High SUVmax on FDG-PET Indicates Pleomorphic Subtype in Epithelioid Malignant Pleural Mesothelioma Supportive Evidence to Reclassify Pleomorphic as Nonepithelioid Histology
ABSTRACT We have recently proposed to reclassify the pleomorphic subtype of epithelioid malignant pleural mesothelioma (MPM) as nonepithelioid (biphasic/sarcomatoid) histology because of its similarly poor prognosis. We sought to investigate whether preoperative maximum standardized uptake value (SUVmax) on F-fluorodeoxyglucose (FDG) positron emission tomography (PET) correlates with histologic subtype in MPM.
Clinical data were collected for 78 patients with MPM who underwent preoperative FDG-PET. We retrospectively classified the epithelioid tumors into five subtypes: trabecular, tubulopapillary, micropapillary, solid, and pleomorphic. Tumors were categorized by SUVmax into two groups: low (<10.0) and high (≥10.0).
The median overall survival of epithelioid tumors with high SUVmax (n = 12) was significantly shorter (7.1 months) than that of epithelioid tumors with low SUVmax (n = 54, 18.9 months, p < 0.001) and comparable to nonepithelioid tumors (n = 12, 7.2 months). Epithelioid tumors with pleomorphic subtype (n = 9) had marginally higher SUVmax (mean ± SD: 10.6 ± 5.9) than epithelioid nonpleomorphic subtype (n = 57, 6.5 ± 3.2, p = 0.050), and were comparable to that of nonepithelioid tumors (n = 12, 9.1 ± 4.8). Among the epithelioid tumors with high SUVmax (n = 12), 50% (n = 6) showed pleomorphic subtype. In contrast, among epithelioid tumors with low SUVmax (n = 54), 6% (n = 3) showed epithelioid pleomorphic subtypes (p = 0.001). A positive correlation between mitotic count and SUVmax was observed (r = 0.30, p = 0.010).
Pleomorphic subtype of epithelioid MPM showed higher SUVmax than the epithelioid nonpleomorphic subtype and was similar to nonepithelioid histology. Preoperative SUVmax on FDG-PET in epithelioid MPM can indicate patients with pleomorphic subtype with poor prognosis, supporting their reclassification as nonepithelioid.
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ABSTRACT: Malignant mesothelioma (MM) is an uncommon neoplasm with a poor prognosis usually associated with asbestos exposure. 18F-fluoro-2-deoxy-d-glucose (FDG) positron emission tomography (PET)/computed tomography (CT) has become an invaluable tool for the diagnosis, staging, and prognosis of this severe disease as it combines both anatomic and functional information in a single imaging procedure, allowing for improved management of this disease. For many authors, 18F-FDG-PET/CT is the cornerstone of the pre-therapeutic evaluation of mesothelioma patients, particularly when multimodal therapy (including extra-pleural pneumonectomy or omentectomy) is considered. However, while characteristic patterns have been reported as predictive of macroscopic pleural or peritoneal involvement, false negative findings are possible, both for pleural and peritoneal mesothelioma, during the initial diagnosis or during the patient's surveillance as illustrated by this report of three cases of suspected MM with negative PET/CT. This report highlights the limitations of PET/CT in the diagnostic evaluation of MM and the importance of histopathological confirmation by thoracoscopy and/or laparoscopy, which remain the most important diagnostic procedures in MM.Lung cancer (Amsterdam, Netherlands) 11/2012; 79(2). DOI:10.1016/j.lungcan.2012.10.017 · 3.74 Impact Factor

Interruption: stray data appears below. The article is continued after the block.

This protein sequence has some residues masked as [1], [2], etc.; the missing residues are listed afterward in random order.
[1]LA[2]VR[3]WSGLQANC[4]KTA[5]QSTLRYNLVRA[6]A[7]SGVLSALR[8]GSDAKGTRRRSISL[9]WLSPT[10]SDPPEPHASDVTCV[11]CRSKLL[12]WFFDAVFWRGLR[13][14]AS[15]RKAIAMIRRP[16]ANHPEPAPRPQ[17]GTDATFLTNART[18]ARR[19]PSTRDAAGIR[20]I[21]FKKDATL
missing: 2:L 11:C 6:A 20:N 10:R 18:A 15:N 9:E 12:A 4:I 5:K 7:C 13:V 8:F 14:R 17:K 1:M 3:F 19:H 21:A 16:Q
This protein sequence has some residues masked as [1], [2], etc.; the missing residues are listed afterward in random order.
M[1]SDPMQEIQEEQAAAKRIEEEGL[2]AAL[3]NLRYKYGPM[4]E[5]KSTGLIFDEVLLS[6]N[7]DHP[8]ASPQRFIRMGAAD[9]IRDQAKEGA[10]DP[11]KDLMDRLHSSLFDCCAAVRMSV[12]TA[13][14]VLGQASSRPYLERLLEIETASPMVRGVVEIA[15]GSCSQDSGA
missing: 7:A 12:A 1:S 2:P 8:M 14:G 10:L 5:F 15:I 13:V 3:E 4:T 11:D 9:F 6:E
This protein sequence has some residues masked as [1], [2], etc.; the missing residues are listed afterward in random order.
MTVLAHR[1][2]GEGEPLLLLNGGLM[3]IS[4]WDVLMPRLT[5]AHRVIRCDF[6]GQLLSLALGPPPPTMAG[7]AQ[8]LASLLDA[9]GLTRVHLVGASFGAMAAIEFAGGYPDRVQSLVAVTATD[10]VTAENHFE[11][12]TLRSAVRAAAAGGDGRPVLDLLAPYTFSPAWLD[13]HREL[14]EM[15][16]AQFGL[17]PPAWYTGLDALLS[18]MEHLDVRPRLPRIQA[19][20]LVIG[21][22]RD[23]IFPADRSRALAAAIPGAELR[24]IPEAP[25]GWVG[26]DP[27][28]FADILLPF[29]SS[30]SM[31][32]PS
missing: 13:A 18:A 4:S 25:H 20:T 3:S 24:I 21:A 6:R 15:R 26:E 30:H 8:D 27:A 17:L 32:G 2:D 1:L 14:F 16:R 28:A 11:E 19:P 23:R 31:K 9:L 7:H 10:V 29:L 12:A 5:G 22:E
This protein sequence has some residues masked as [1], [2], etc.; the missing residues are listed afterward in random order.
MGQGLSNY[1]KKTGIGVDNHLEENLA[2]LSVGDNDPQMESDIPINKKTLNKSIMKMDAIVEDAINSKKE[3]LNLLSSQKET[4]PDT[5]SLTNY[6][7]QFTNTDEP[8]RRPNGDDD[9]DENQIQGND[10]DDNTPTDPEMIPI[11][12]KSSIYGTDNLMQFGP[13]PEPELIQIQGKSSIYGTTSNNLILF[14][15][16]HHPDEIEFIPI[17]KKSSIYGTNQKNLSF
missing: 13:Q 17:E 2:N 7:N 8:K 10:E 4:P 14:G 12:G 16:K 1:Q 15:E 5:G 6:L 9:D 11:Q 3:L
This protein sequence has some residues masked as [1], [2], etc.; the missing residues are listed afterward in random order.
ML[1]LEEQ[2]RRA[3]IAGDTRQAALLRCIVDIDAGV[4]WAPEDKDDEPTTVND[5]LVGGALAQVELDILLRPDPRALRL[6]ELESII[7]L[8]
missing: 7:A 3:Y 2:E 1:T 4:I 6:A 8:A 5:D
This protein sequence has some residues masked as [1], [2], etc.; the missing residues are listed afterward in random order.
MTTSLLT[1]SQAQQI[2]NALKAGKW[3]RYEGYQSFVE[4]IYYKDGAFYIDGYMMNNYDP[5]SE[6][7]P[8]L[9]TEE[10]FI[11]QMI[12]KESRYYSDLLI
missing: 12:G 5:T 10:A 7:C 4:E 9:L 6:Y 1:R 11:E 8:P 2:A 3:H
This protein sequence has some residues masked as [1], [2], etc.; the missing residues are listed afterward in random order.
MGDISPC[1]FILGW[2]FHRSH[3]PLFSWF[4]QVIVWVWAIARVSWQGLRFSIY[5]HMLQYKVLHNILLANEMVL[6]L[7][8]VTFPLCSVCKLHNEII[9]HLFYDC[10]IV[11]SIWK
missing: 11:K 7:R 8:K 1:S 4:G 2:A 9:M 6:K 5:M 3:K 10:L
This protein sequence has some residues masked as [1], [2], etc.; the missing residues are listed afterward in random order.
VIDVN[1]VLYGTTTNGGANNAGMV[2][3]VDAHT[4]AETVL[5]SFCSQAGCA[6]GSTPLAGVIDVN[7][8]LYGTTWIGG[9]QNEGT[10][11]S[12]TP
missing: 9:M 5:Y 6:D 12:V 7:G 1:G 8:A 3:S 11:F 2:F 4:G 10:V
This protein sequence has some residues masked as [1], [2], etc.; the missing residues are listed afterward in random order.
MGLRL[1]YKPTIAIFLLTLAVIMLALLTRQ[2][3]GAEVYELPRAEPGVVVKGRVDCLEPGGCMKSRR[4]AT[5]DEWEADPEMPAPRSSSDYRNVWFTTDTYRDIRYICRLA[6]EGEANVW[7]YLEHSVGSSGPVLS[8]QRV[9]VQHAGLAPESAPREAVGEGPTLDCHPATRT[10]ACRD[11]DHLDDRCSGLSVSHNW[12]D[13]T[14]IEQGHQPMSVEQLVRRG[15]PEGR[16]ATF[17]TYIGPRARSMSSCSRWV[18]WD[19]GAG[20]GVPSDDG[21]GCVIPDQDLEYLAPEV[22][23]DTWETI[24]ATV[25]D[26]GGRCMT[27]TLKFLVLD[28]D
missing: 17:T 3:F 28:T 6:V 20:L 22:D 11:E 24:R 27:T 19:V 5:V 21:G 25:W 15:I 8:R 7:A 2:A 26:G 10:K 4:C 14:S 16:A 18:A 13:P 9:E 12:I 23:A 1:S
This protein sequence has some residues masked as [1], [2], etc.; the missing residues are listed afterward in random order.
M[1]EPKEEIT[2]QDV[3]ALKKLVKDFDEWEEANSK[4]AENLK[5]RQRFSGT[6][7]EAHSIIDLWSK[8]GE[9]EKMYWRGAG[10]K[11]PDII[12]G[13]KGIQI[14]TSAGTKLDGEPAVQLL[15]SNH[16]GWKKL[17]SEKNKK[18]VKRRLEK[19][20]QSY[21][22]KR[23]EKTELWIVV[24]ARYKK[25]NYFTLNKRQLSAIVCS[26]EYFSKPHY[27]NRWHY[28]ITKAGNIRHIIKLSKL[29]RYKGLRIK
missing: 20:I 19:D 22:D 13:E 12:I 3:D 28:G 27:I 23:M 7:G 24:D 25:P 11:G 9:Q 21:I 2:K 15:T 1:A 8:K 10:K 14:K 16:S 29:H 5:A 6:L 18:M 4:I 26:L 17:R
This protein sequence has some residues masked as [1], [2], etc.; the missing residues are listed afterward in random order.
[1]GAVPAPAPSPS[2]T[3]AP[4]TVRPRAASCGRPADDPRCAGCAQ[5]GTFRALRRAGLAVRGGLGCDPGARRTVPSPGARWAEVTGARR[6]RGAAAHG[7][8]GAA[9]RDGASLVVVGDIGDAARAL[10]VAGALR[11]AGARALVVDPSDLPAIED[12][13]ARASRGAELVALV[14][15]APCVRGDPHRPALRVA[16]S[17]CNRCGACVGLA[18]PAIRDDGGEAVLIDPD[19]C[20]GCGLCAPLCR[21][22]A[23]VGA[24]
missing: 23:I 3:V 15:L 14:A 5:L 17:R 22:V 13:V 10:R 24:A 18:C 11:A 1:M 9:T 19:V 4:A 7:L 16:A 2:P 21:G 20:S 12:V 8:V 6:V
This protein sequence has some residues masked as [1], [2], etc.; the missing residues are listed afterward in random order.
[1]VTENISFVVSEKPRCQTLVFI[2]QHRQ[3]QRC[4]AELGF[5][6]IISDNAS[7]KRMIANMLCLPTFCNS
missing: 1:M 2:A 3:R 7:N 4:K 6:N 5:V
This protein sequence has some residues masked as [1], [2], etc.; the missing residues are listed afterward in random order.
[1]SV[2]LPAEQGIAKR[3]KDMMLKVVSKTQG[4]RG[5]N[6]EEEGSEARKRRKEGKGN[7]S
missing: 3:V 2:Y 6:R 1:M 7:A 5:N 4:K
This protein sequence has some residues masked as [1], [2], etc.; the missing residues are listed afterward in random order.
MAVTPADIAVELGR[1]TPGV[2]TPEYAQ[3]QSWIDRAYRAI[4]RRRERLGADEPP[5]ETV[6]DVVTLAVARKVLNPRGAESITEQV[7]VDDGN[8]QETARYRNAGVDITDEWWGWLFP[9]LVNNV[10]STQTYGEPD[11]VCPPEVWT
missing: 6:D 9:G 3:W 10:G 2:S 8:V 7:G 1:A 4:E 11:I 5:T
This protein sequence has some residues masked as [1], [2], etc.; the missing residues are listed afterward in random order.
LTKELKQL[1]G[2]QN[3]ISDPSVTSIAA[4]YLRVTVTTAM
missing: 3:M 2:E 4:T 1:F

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ABSTRACT: Positron emission tomography is a powerful quantitative molecular imaging technique that is complementary to structural imaging techniques for purposes of disease detection and characterization. This review article will provide an overview of the applications of positron emission tomography for evaluation of patients with oncological diseases that may be encountered in the thorax.Journal of thoracic imaging 01/2013; 28(1):11-24. DOI:10.1097/RTI.0b013e318279449b · 1.49 Impact Factor
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ABSTRACT: A 50-year-old woman presented with upper abdominal pain for 2 months. Abdominal enhanced CT showed multiple hypodense cystic tumors in the liver with heterogeneous enhanced septations. FDG PET/CT showed hypermetabolic peripheral regions and internal septations of the tumors with SUVmax of 6.3. Multiple hepatic cystadenocarcinomas were suspected. The patient underwent resection of the tumors. Epithelial mesothelioma was confirmed by pathology. This case indicates primary hepatic mesothelioma should be added to the differential diagnosis of FDG-avid malignant hepatic tumors.Clinical nuclear medicine 03/2013; DOI:10.1097/RLU.0b013e31828da61d · 2.86 Impact Factor